New Toys

While I was back stateside this time I decommissioned a couple of old servers that were no longer needed. One of them was an old PC and it’s still just barely usable, so I threw the motherboard, video, and network cards in my suitcase and brought it over. I’ve been wanting to play with Asterisk, so I figured I could use it for that. Except I wasn’t about to haul the whole damn case over here. Which means I needed to buy a new one.

When doing computer upgrades, it’s often most effective to upgrade your best computer and then use the hand me downs for the other system you wanted to build. I’d had my eyes on Lian Li (聯力) cases for a while, but I’d been too cheap to pay the extra markup for one. But I’d had to do a lot of work to get proper cooling in my old case, so I figured it was worth it to actual get something decently designed. Looking around, I figured that their PC-61 model was optimal for me:

It’s an all-aluminum case with black exterior, a slideout motherboard tray, 4×5.25″ drives, 3×3.5″ drives accessible and 5×3.5″ drives internal. Has 2 front panel fans that blow over the internal 5 disk hard drive tray, one rear exhaust fan, and one top exhaust fan. It has a lot of nice touches that make it easy to use, like thumbscrews for most things, a slideout hard disk tray, and a pigtail for the front panel switches/leds to make it easy to wire up the pigtail with the motherboard tray out of the case, and then just snap it on to the main cable once you put it together. It also looks really cool.

(I had drooled over the PC-V1000B a bit too, but that’s expensive even by their standards.)

Lian Li cases don’t come with power supplies like many other cases do. Probably a good thing too, because most power supplies included in cases are really really cheap crud. It’s been a while since I looked at power supplies, but looking at locally available brands, the ones from Seasonic seem to get good reviews. I landed on the S12-430 as my choice:

It took a few hours to move everything over, but it’s mostly done now. I need to get another drive cover since it only comes with one, and I have two optical drives, but otherwise it’s pretty much set. Another minor problem is that the front panel audio cable is about 1.5 inches too short to reach the header on my motherboard. I blame my motherboard more than the case though. Who the hell thought it would be a good idea to put the *front* audio connector way at the top back of the motherboard? Duh! It’s a standard IDC10 connector, so I should be able to cobble something up. The other problem is that the front panel Firewire cable is an IDC connector instead of the Firewire 6-pin connector, and my Firewire board only has the latter. Not sure what I’ll do about that yet. But overall, very pleased with the new case. Seems like I’m only getting black computers these days though.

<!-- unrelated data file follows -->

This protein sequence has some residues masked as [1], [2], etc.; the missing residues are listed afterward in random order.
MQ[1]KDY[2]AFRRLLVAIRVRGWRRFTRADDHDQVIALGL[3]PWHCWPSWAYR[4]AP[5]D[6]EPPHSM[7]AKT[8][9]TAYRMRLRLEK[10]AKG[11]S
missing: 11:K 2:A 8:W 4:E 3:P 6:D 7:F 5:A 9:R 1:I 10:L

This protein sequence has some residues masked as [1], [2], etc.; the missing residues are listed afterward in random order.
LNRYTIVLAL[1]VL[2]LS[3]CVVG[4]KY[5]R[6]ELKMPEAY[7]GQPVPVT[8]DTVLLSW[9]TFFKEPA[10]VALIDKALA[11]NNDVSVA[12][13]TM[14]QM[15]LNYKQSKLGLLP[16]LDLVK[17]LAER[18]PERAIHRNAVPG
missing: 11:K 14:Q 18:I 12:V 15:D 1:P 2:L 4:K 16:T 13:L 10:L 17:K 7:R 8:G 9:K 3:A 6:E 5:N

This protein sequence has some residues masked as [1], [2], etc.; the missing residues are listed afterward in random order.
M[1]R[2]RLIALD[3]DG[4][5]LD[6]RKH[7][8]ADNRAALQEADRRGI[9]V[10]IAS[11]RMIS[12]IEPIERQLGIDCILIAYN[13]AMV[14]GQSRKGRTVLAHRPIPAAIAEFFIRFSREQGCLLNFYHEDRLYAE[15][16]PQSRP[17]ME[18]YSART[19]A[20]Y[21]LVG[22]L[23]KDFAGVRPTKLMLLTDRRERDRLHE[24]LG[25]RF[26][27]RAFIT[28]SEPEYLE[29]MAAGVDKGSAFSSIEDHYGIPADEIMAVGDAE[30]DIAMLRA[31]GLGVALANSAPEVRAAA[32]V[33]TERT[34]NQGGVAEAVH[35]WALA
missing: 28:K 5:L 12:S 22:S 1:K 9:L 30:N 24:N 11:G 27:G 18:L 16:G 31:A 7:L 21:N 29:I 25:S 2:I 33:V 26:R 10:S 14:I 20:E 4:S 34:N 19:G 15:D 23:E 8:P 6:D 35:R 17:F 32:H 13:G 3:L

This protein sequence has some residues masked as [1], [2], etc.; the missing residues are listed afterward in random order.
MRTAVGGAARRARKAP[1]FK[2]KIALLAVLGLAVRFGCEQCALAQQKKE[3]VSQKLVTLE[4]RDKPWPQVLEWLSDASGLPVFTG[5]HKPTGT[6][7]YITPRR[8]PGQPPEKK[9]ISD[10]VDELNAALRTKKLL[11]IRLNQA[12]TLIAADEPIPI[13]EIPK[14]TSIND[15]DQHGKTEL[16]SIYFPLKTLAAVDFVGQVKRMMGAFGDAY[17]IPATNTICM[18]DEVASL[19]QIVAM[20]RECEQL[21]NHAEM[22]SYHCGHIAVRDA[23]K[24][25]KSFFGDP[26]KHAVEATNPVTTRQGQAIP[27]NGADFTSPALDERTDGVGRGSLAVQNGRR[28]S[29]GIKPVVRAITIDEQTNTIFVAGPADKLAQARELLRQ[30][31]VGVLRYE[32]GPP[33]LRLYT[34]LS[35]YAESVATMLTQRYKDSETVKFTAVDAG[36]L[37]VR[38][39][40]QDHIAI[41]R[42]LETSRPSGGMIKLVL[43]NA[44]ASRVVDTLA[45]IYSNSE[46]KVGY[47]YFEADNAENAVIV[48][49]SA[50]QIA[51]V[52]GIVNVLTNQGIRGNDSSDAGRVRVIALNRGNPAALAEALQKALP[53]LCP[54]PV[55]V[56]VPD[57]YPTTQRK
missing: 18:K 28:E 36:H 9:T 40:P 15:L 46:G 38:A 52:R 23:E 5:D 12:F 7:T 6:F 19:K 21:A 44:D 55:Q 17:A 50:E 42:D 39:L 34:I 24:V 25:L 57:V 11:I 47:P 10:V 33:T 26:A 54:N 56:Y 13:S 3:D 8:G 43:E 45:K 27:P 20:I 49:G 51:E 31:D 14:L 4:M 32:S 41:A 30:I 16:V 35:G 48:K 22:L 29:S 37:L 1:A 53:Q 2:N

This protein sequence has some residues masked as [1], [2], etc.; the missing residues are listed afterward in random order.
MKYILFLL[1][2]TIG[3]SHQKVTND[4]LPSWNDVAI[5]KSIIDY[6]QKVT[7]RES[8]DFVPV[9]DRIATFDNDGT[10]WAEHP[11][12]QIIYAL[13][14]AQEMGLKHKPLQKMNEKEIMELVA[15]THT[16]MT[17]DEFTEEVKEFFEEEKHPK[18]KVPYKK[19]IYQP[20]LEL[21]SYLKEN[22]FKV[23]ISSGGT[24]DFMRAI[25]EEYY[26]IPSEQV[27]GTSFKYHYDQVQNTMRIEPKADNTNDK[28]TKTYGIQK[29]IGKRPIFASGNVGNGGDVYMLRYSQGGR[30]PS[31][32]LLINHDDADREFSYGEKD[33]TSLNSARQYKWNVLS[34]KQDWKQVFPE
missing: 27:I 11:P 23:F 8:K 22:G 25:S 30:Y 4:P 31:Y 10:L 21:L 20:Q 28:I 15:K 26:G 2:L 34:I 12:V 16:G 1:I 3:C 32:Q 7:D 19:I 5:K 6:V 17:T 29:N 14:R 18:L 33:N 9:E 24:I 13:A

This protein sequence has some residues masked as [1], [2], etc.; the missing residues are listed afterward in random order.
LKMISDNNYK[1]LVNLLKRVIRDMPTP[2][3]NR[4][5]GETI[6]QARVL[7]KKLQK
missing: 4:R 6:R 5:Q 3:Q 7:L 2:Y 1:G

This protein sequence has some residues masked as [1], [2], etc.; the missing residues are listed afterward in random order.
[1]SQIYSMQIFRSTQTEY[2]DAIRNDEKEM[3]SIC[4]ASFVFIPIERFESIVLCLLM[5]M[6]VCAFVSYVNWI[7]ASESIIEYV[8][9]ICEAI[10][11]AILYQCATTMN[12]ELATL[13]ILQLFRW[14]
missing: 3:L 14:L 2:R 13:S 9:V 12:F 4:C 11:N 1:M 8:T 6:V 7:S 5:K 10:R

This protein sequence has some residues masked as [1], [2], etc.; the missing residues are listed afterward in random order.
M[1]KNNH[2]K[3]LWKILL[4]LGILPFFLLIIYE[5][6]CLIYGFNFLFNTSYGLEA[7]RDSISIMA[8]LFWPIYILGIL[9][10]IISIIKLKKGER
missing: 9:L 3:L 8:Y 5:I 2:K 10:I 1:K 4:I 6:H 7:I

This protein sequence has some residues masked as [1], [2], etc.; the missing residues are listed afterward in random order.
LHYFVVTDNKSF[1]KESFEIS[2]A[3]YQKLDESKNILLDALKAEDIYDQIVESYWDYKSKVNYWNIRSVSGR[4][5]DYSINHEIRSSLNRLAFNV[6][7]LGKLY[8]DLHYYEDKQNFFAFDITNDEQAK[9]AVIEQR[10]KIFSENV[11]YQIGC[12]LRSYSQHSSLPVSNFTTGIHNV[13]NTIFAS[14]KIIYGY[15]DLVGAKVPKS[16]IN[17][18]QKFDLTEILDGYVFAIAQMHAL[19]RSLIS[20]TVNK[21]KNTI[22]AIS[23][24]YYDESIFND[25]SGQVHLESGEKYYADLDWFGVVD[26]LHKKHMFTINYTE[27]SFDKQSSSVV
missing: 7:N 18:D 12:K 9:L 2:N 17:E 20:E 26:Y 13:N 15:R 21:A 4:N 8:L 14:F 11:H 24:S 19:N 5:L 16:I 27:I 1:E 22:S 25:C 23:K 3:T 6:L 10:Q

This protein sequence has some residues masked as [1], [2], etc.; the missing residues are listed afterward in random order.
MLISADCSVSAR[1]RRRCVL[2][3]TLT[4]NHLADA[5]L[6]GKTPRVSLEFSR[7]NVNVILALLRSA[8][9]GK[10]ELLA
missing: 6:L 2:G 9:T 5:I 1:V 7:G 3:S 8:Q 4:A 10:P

Patriot or Traitor?

“China’s development must be on the path of democracy and rule of law. If not, China will be a corrupt society.” — Zhao Ziyang (趙紫陽)

Sixteen years ago, as groups of students led pro-democracy demonstrations in Tiananmen Square, Chinese Communist Party official Zhao Ziyang attempted to negotiate a peaceful solution with the protest leaders. According to recent reports, Zhao realized that moves towards capitalism in the PRC would necessarily require political reforms as well, and that a gradual adoption of democratic systems would avoid the potential problems of sudden political collapse.